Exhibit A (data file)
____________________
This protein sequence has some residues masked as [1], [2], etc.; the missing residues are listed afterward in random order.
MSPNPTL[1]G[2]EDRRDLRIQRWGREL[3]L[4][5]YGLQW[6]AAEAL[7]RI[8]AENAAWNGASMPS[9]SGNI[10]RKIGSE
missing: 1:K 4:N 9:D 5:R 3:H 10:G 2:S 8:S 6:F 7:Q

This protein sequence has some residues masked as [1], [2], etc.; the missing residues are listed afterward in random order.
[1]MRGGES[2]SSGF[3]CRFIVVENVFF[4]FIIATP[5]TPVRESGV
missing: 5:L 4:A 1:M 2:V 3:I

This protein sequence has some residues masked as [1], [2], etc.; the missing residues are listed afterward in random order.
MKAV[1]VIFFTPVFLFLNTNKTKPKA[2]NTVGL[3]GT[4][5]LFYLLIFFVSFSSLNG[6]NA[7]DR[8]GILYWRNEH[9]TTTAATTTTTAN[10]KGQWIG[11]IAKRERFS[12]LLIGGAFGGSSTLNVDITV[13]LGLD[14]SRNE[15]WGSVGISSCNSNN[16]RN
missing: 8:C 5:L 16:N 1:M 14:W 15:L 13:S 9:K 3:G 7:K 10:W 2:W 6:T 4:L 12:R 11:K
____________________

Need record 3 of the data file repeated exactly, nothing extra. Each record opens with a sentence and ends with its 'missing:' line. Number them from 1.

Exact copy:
This protein sequence has some residues masked as [1], [2], etc.; the missing residues are listed afterward in random order.
MKAV[1]VIFFTPVFLFLNTNKTKPKA[2]NTVGL[3]GT[4][5]LFYLLIFFVSFSSLNG[6]NA[7]DR[8]GILYWRNEH[9]TTTAATTTTTAN[10]KGQWIG[11]IAKRERFS[12]LLIGGAFGGSSTLNVDITV[13]LGLD[14]SRNE[15]WGSVGISSCNSNN[16]RN
missing: 8:C 5:L 16:N 1:M 14:W 15:L 13:S 9:K 3:G 7:K 10:W 2:W 6:T 4:L 12:R 11:K